Maggie Valley Summer Rally
Hot Rod Car Show
August 18 – 19, 2017
Purchase Advanced Discounted Weekend Rally Tickets Online
Bring Your Hot Rod! – Bring Your Tent! – Bring Your Chair!
Enjoy The Rally, The Vendors, The Rides, The Entertainment, The Weekend
Hot Rod Car Show (Judged Show)
No Entry Fee – FREE with paid admission. Includes all concerts and events all weekend events. Your vehicle will be judged Saturday after 2:00 PM
Register at Show at the Car / Bike Show Registration Tent.
Friday – Show / Display registration begins at 10:00 AM till 6:00 PM.
Saturday – Registration begins at 9:00 AM till 2:00 PM
Judging starts @ 2:00 PM.
ALL Awards are given out Saturday Aug. 19 @ 6:00 PM at the main stage. Awards TBA
What is A Hot Rod?
Hot Rods are typically old, classic American cars with large engines modified for linear speed. The origin of the term “hot rod” is unclear. Roadsters were the cars of choice because they were light, were easy to modify, and could be bought for a low price. The term became commonplace in the 1930s or 1940s as the name of a car that had been “hopped up” by modifying the engine in various ways to achieve higher performance.
The first hot rods were old cars (most often Fords, typically Model Ts, 1928–31 Model As, or 1932-34 Model Bs), modified to reduce weight. Typical modifications were removal of convertible tops, hoods, bumpers, windshields, and/or fenders; channeling the body; and modifying the engine by tuning and/or replacing with a more powerful type. Speedster was a common name for the modified car. Wheels and tires were changed for improved traction and handling. “Hot Rod” was sometimes a term used in the 1950s as a derogatory term for any car that did not fit into the mainstream. Hot Rodders’ modifications were considered to improve the appearance as well, leading to show cars in the 1960s replicating these same modifications along with a distinctive paint job.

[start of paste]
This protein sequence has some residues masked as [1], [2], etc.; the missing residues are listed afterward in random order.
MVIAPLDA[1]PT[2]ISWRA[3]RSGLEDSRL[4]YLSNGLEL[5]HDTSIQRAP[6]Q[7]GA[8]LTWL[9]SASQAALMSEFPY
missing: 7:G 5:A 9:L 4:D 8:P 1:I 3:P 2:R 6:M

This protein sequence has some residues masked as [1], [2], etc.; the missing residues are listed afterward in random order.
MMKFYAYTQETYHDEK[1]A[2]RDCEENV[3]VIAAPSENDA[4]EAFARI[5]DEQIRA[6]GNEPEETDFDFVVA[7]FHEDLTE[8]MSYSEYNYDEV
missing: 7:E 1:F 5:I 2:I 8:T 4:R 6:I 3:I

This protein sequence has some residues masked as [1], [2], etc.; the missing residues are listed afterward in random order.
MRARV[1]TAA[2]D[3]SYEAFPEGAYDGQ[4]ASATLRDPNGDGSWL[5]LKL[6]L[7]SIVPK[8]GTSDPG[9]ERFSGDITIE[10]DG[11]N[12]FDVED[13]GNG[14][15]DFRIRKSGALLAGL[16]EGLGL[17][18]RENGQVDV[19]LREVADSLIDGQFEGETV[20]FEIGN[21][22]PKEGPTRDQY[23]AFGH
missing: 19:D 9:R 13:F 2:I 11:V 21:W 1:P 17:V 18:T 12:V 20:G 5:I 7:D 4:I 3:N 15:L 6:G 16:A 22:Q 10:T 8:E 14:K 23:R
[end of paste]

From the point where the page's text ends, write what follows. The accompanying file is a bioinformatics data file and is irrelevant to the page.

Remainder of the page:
Engine swaps often involved fitting the Ford flathead engine, or “flatty”, in a different chassis; the “60 horse” in a Jeep was a popular choice in the ’40s. After the appearance of the 255 cu inV8, because of interchangeability, installing the longer-stroke Mercury crank in the 239 was a popular upgrade among hot rodders, much as the 400 cu in crank in small-blocks would become. In fact, in the 1950s, the flathead block was often fitted with crankshafts of up to 4.125 in (104.8 mm) stroke, sometimes more. In addition, rodders in the 1950s routinely bored them out by 0.1875 in (4.76 mm) (to 3.375 in (85.7 mm) due to the tendency of blocks to crack as a result of overheating, a perennial problem, this is no longer recommended. In the ’50s and ’60s, the flatty was supplanted by the early hemi. By the 1970s, the small-block Chevy was the most common option, and since the ’80s, the 350 cu in Chevy has been almost ubiquitous.
In the mid-1980s, as stock engine sizes fell, rodders discovered the all-aluminum 215 (Buick or Olds) could be stretched to as much as 305 cu in, using: the Buick 300 crank, new cylinder sleeves, and an assortment of non-GM parts, including VW & Mopar lifters and Carter Carb. Using the 5 liter Rover block and crank, a maximum displacement of 317.8 cu in (5,208 cc) is theoretically possible.
There is still a vibrant hot rod culture worldwide, especially in Canada, the United States, the United Kingdom, Australia and Sweden. The hot rod community has now been subdivided into two main groups: street rodders and hot rodders. Hot rodders build their cars using a lot of original equipment parts, whether from wrecking yards or NOS , and follow the styles that were popular from the 1940s through the 1960s. Street rodders build cars (or have them built for them) using primarily new parts.
Maggie Valley Rallys
Sonny Productions LLC
280 Haynes Rd,
Summerfield NC 27358
Office # 336-643-1367 – Cell # – 336-580-1638
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